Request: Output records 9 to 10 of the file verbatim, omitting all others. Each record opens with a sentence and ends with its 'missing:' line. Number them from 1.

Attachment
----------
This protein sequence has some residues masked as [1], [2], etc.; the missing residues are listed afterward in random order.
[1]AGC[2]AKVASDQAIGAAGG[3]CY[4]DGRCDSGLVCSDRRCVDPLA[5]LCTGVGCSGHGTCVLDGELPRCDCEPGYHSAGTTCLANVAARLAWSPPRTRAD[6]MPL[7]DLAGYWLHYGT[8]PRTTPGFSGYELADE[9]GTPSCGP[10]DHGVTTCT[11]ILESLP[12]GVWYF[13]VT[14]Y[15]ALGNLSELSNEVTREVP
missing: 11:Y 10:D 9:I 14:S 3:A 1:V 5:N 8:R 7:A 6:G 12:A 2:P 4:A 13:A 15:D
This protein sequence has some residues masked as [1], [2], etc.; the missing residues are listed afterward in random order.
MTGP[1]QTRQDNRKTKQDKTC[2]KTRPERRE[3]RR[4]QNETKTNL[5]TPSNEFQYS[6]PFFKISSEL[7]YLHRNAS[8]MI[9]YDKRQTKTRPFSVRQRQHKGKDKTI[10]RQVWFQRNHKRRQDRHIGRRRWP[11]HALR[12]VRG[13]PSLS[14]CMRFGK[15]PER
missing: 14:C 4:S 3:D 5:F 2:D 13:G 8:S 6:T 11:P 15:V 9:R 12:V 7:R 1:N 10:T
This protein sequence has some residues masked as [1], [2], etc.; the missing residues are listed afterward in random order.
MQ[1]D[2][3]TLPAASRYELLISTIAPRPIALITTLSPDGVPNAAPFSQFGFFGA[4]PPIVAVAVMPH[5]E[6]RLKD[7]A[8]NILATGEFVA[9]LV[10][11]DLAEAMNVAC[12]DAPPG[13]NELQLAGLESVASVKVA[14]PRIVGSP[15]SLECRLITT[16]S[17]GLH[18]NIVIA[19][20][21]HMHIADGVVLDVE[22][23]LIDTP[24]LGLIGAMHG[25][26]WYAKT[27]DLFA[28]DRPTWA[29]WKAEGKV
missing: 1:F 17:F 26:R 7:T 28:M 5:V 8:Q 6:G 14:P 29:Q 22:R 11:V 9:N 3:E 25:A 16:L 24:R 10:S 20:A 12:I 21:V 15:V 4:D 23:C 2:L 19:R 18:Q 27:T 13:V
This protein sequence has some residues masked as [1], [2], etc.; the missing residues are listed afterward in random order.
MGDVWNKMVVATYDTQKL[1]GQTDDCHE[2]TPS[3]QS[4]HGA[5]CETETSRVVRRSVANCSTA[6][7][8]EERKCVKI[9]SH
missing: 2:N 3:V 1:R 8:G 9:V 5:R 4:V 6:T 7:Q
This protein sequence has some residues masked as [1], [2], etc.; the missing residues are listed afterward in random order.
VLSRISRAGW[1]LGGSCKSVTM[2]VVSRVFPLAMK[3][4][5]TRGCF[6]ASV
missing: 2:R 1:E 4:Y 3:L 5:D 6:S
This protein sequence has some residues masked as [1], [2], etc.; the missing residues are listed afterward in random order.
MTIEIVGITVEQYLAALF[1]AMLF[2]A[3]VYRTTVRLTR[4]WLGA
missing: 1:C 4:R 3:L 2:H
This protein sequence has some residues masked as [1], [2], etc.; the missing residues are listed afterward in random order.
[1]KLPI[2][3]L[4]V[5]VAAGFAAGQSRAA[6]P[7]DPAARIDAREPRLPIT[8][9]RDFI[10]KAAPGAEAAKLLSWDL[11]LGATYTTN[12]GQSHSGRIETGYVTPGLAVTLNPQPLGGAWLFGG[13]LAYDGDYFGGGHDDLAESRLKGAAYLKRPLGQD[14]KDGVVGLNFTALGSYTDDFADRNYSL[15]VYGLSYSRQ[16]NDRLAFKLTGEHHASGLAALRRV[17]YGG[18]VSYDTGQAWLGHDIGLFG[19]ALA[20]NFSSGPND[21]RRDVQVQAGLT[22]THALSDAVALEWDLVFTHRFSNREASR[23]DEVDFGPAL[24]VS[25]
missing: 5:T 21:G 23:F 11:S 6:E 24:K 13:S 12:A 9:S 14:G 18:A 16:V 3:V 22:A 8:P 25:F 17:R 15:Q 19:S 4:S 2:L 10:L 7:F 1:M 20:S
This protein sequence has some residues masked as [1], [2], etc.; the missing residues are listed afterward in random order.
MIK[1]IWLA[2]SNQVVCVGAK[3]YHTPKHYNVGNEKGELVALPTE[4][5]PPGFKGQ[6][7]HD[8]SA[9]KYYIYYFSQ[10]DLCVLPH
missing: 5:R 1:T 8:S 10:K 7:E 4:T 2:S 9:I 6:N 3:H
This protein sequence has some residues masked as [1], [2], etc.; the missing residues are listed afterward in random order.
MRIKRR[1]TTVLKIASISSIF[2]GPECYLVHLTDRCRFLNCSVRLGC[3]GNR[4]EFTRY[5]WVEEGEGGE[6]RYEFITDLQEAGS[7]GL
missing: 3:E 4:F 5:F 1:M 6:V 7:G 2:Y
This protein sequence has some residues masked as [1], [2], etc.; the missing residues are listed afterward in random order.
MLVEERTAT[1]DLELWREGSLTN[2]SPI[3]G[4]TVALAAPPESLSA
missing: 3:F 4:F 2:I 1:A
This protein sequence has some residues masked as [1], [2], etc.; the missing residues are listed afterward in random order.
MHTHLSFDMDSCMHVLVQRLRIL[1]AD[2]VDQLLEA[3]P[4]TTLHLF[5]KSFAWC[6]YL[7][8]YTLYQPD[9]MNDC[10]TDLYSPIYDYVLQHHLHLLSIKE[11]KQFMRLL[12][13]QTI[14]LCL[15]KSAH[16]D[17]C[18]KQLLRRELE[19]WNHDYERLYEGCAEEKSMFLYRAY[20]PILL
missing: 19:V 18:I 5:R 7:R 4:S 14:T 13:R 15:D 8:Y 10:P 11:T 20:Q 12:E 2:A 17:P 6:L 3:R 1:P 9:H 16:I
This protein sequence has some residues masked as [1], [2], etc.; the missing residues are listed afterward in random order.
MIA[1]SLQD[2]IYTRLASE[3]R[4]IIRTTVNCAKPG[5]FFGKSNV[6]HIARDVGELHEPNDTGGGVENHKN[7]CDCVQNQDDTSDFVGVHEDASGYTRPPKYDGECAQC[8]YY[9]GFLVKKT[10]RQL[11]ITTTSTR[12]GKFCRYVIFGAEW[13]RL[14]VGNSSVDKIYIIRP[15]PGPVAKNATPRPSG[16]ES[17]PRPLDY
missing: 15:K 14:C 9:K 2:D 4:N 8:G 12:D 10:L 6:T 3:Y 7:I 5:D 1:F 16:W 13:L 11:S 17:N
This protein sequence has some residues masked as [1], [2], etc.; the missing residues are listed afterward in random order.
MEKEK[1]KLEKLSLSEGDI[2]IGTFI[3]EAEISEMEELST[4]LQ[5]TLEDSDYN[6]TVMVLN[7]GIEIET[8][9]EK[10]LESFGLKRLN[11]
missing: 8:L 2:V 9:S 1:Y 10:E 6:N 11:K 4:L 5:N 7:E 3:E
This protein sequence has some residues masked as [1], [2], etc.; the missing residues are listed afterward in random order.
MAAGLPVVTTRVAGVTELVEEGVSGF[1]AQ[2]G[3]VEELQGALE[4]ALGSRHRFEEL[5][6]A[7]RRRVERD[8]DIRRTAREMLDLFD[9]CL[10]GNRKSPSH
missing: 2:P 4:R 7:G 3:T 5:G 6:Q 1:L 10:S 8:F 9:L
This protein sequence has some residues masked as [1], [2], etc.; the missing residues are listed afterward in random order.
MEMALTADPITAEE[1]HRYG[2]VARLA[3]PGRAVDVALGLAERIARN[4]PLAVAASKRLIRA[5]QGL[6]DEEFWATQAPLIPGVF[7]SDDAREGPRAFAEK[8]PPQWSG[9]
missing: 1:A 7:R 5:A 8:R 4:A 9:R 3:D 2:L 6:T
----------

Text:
This protein sequence has some residues masked as [1], [2], etc.; the missing residues are listed afterward in random order.
MRIKRR[1]TTVLKIASISSIF[2]GPECYLVHLTDRCRFLNCSVRLGC[3]GNR[4]EFTRY[5]WVEEGEGGE[6]RYEFITDLQEAGS[7]GL
missing: 3:E 4:F 5:F 1:M 6:V 7:G 2:Y
This protein sequence has some residues masked as [1], [2], etc.; the missing residues are listed afterward in random order.
MLVEERTAT[1]DLELWREGSLTN[2]SPI[3]G[4]TVALAAPPESLSA
missing: 3:F 4:F 2:I 1:A